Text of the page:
• Yearning for mystery and surprise
    April 10,2014
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    Ours is a time of science and surveillance, stripped of mystery by the ongoing

    march of human progress. And then there is Malaysia Airlines Flight 370, a curiously welcome comeuppance to all of our certainties, one that suggests some things remain beyond our reckoning, that the Earth still has room to surprise and astonish. We long for the extraordinary even as it becomes ever harder to find.

    The fate of the aircraft has dominated the news, television especially, almost from the moment the plane disappeared on March 8. At times the coverage has been near laughable, with talking head after talking head saying what amounts to almost nothing, really, except, “We don’t know.”

    A month into it, the available information is scant: a possible trajectory, multiple reports of debris in ocean waters, perhaps a ping from the aircraft’s black box. We still don’t know where the plane is and, more importantly, we have no idea of what happened or why.

    Several generations ago, the lost flight of Amelia Earhart gripped the nation. The aviator was perhaps the best-known woman of her day, the first to fly solo across the Atlantic Ocean, and, significantly, an early and remarkable example of what would later be called a feminist. Along with navigator Fred Noonan, she took off on June 1, 1937, for an around-the-world journey. A month into her trip, she was on a dangerous leg crossing the Pacific, going from New Guinea to deserted Howland Island. From radio transmissions, it seemed she was close to her destination, and yet she never arrived. Despite extraordinary efforts over the years, her plane was never found. Wild theories abounded: She faked her disappearance, she became a spy for the Japanese, she was a secret agent for the United States, she was abducted by extraterrestrials.

    When you don’t know the answer, the imagination can run wild. Anything can seem possible.

    The Bermuda Triangle, loosely bounded by Miami, Puerto Rico, and Bermuda, is a supernatural killer of those who cross its waters. “Nessie,” perhaps a descendent of the dinosaurs, lives in Scotland’s vast and deep Loch Ness. The human-like Big Foot or Sasquatch roams the Pacific Northwest. The U.S. government hides the remains of aliens recovered in Roswell, N.M.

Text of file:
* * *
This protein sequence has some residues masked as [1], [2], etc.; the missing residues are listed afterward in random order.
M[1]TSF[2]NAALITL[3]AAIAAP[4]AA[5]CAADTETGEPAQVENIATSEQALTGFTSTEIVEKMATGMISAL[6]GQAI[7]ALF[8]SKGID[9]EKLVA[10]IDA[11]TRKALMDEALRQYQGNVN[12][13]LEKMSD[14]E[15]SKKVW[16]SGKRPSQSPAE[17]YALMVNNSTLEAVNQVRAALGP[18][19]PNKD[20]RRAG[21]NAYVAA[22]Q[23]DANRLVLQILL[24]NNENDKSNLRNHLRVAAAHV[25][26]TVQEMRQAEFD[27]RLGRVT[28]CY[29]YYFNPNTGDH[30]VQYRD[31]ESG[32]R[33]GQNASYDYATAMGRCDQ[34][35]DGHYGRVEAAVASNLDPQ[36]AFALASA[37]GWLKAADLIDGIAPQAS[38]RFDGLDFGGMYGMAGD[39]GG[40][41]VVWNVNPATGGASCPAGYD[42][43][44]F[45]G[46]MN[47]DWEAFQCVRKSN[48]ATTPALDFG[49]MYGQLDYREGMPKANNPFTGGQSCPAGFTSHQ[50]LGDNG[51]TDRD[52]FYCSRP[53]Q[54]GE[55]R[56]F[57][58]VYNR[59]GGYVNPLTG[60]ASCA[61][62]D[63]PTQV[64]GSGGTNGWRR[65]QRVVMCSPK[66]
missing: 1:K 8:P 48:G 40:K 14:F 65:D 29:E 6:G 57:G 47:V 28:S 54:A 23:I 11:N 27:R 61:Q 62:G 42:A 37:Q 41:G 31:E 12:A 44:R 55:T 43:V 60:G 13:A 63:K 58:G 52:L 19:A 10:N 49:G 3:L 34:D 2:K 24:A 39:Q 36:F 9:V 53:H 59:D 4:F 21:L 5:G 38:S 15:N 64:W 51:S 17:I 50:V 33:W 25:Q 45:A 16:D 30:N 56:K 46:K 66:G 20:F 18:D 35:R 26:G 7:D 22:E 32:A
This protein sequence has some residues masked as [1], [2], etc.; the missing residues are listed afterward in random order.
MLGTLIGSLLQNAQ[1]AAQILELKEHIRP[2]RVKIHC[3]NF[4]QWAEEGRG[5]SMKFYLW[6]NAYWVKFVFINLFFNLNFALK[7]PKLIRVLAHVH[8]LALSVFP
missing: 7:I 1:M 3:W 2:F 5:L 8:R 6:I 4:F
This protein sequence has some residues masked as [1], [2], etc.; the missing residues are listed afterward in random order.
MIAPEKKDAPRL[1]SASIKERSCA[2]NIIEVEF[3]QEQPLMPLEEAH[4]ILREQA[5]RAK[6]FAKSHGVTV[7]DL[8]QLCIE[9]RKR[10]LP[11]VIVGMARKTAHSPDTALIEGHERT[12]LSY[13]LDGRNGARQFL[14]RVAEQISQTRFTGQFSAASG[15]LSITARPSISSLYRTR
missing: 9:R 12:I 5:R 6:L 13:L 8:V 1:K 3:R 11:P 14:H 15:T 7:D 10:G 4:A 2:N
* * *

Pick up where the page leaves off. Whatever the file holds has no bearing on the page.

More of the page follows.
There are many other such unknowns: America’s lost tribe, the Shroud of Turin, the Overtoun Bridge, the “Wow!” signal, Stonehenge, the Voynich Manuscript. All intrigue us because they provide glimpses of a something beyond the quotidian, a sense that there are ineffable forces at work.

    Our lives were once full of riddles. Vast stretches of the planet were unexplored. Illness and health appeared to be punishments and rewards from a watchful deity. Things happened seemingly without cause or reason.

    Not any more, though. Human knowledge — science — has elevated logic, stripping away superstition and fantasy. We understand the makeup of reality from the Big Bang down to the smallest particle. Our planet has been explored, satellites scour the earth, and information about even the most insignificant of things is instantly available.

    Indeed, even the few puzzles that remain are hardly unfathomable. Amelia Earhart’s flight likely was just a victim of poor navigation and spent fuel. There have been losses in the Bermuda Triangle, but many of the incidents have been exaggerated and those that occurred are better ascribed to meteorological phenomena. The famous photo of the Loch Ness monster was a fraud. Big Foot is an untenable myth, also bolstered by fakery. And the only thing that crashed in Roswell was a U.S. Air Force surveillance balloon.

    That’s not to say we know everything. There are still great mysteries: dark matter and dark energy, action at a distance by quantumly intertwined particles, multiverses, string theory. But this is esoteric stuff that seems to have very little to do with our daily lives.

    Eventually, I expect, technology will help us discover the fate of Flight 370. Tracking systems will be improved so future flights aren’t lost. We’ll figure out why the aircraft went down and take steps to make sure it doesn’t happen again. All of this will be to the good, of course. Yet it will come also with a tinge of regret: Another mystery solved, our world ever more rational, explicable, and mundane.

    Tom Keane is a columnist for The Boston Globe.
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